Why Schiavo’s Parents Didn’t Have a Case
Terri Schiavo’s parents did not lose their federal case because they didn’t try hard enough. They didn’t lose their case because everyone conspired against them. They didn’t lose it because Congress ticked off the judiciary over the weekend with its over-the-top custom-made legislation. They didn’t lose it for lack of money or because they failed to file a court paper on time. They didn’t lose it because the laws are unfair or because bureaucrats sometimes can be arbitrary and capricious.
The Schindlers lost their case and their cause -- and soon probably their daughter -- because in the end they were making claims the legal system has never been able or willing to recognize. They lost because they long ago ran out of good arguments to make -- those arguments having been reasonably rejected by state judge after judge -- and thus were left with only lame ones. And they lost because in every case someone has to win and someone has to lose. That’s the way it works in our system of government. It isn’t pretty, and sometimes it’s unfair. But it’s reality.
Especially during this final round of review, orchestrated by Congress’ extraordinary attempt at a “do-over” for the couple, Schiavo’s parents lost appeal after appeal specifically because they were asking the federal courts to declare that their constitutional rights had been violated by the Florida state court rulings in the case. They were arguing, in other words, thanks in part to their custom-made congressional legislation, that the federal Constitution gave them the right as losers in state court to get a new, full-blown trial in federal court.
If you ponder that notion you will realize just how astounding it is. If accepted, it would have meant the end of state courts as we know them. No decision at the state level ever would be final, because every losing litigant at the state court level would be able to walk into federal court and declare a federal constitutional violation. State court trials thus would become like practice sessions and the federal courts, which are supposed to be of “limited jurisdiction,” resolving only certain kinds of disputes, would become free-for-alls.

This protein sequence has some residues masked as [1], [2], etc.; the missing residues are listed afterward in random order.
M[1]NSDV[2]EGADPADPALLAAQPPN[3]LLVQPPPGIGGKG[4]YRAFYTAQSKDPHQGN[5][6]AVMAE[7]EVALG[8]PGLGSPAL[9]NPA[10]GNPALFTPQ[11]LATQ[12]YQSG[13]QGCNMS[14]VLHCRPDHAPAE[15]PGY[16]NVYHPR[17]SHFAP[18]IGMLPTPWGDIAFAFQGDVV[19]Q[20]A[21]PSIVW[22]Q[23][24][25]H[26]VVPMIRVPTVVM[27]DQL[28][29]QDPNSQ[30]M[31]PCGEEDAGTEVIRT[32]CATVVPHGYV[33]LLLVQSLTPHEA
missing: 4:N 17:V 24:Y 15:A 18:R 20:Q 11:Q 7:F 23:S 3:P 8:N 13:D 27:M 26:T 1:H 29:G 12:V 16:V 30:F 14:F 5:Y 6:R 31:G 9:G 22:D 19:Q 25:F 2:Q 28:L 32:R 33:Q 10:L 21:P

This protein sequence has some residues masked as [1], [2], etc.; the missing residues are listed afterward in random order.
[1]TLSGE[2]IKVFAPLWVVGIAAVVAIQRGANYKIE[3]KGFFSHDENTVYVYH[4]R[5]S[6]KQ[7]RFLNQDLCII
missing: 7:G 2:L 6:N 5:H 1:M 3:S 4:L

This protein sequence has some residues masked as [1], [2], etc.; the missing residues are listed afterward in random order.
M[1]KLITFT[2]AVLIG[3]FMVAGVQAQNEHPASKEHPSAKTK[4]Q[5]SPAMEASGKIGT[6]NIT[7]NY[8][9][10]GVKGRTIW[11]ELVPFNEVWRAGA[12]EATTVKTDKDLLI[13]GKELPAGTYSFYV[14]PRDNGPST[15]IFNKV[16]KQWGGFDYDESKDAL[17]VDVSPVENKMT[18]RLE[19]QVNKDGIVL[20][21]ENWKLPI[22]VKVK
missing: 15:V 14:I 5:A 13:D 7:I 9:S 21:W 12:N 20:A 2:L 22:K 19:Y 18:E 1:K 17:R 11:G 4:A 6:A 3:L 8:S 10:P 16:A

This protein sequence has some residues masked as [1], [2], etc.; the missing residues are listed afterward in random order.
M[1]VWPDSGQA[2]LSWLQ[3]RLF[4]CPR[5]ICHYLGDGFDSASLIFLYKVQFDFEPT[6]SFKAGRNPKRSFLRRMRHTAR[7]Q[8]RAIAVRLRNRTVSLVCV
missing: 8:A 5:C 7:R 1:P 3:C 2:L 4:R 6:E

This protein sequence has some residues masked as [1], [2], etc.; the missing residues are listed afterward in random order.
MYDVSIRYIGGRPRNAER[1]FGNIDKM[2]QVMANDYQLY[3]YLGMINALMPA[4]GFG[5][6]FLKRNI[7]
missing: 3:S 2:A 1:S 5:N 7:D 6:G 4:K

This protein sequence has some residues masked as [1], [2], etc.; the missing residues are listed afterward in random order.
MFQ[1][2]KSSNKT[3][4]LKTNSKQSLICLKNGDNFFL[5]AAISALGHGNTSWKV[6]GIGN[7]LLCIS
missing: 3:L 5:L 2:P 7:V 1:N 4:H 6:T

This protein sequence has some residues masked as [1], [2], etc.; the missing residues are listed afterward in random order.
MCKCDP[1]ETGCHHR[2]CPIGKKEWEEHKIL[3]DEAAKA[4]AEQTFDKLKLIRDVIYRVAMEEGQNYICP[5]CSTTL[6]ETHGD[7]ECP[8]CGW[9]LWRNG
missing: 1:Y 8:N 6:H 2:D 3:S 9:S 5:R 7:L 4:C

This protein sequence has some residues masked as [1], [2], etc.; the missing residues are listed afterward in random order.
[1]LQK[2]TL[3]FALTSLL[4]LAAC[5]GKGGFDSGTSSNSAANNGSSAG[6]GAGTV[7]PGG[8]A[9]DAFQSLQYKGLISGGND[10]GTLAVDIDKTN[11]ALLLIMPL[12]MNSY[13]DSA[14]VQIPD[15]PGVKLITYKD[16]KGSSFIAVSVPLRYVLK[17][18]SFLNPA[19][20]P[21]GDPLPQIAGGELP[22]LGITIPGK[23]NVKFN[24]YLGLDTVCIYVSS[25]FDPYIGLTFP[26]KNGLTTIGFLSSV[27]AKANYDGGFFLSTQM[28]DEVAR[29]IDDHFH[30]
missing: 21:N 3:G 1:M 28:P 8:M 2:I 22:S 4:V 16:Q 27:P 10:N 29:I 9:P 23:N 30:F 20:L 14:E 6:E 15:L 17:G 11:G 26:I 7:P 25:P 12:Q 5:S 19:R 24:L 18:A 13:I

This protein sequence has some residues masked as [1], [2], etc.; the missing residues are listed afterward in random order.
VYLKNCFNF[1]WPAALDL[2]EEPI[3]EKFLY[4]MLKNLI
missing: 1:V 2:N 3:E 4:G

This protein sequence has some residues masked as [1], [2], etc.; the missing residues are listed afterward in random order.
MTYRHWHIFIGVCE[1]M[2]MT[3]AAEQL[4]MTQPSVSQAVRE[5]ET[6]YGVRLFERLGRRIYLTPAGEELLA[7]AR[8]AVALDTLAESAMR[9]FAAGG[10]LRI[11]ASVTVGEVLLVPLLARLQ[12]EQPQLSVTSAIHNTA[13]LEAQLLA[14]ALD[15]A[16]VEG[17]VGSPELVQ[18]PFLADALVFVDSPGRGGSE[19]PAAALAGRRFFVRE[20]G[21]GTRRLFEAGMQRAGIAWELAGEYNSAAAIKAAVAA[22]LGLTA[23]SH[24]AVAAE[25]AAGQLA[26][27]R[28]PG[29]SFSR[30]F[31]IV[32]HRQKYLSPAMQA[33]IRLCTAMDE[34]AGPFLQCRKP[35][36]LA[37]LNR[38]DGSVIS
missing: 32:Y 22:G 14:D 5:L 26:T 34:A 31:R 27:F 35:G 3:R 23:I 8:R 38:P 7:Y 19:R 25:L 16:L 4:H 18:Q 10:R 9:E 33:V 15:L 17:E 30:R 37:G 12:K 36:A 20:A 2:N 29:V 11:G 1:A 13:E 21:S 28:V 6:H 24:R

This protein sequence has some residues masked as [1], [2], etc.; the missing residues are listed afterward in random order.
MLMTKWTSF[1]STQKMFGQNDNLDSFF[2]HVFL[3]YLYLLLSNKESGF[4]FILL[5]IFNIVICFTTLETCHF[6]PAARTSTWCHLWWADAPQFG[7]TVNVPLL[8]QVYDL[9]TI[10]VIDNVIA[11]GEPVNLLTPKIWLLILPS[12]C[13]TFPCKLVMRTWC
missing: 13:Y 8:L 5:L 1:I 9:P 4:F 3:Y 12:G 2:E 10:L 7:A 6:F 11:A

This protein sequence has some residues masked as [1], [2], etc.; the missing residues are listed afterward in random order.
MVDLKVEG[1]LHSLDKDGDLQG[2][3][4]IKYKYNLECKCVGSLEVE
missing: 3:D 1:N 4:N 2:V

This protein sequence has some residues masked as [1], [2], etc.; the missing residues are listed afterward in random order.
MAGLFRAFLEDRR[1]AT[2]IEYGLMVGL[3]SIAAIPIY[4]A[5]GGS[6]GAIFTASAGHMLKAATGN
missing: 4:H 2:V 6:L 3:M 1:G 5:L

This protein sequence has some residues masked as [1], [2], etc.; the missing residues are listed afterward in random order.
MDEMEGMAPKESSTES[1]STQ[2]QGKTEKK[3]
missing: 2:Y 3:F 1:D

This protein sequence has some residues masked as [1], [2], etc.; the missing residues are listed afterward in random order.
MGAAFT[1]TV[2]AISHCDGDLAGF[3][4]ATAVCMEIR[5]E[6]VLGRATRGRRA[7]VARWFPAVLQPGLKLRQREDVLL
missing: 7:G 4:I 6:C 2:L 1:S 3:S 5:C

It’s true that there are many federal claims that run concurrent with state law. And sometimes, in rare cases, it is necessary for the federal courts to look behind the curtain of a state court ruling. And sometimes it is required. In capital cases, for example, the law requires a federal review of a state court death penalty conviction. In such cases, the government is seeking to kill someone on behalf of the people. In the Schiavo case, a private guardian (a husband) was seeking permission to fulfill his wife’s wishes, as determined by the state court of Florida. Yes, there is a difference, one that has been recognized in law and tradition.
If we were to open the doors of federal courts to every losing side in a guardianship case, or a child custody case, or any other matter traditionally left to state courts, we would be changing the very nature of the balance between federal power and states’ rights. And we would be doing so at the request of politicians who have spent a generation trumpeting states’ rights over the intrusion of federal power.
So how has the federal judiciary reacted to this terrible idea? Predictably, those judges haven’t been crazy about it. The federal trial judge in this latest case, U.S. District Judge James D. Whittemore, specifically rejected it. The argument by Schiavo’s parents, he wrote, “effectively ignores the role of the presiding judge as judicial fact-finder and decision-maker under the Florida statutory scheme .... [Michael Schiavo] is correct that no federal constitutional right is implicated when a judge merely grants relief to a litigant in accordance with the law he is sworn to uphold and follow.”
It is no wonder that the federal appeals court refused to reverse Whittemore’s ruling. And it is no wonder that the conservative U.S. Supreme Court decided for a fourth time to stay out of the case. This harsh reality won’t make it any easier for the Schindlers, but government cannot run on passion or emotion or sympathy. As the U.S. 11th Circuit Court of Appeals wrote: “There is no denying the absolute tragedy that has befallen Mrs. Schiavo.... In the end, and no matter how much we wish Mrs. Schiavo had never suffered such a horrible accident, we are a nation of laws.”
I don’t blame the Schindlers and their lawyers for coming up with any and every argument they could think of. Grief expresses itself in many ways. By refusing to accept the Florida court decisions, Congress and the White House enabled this grief, falsely encouraged it and then used it, and the Schindlers, for political purposes. The federal courts, on the other hand, by refusing to change the Constitution for one family, acknowledged this grief and tried to deal with it as humanely as possible while still providing the finality that our legal system provides and that our society needs.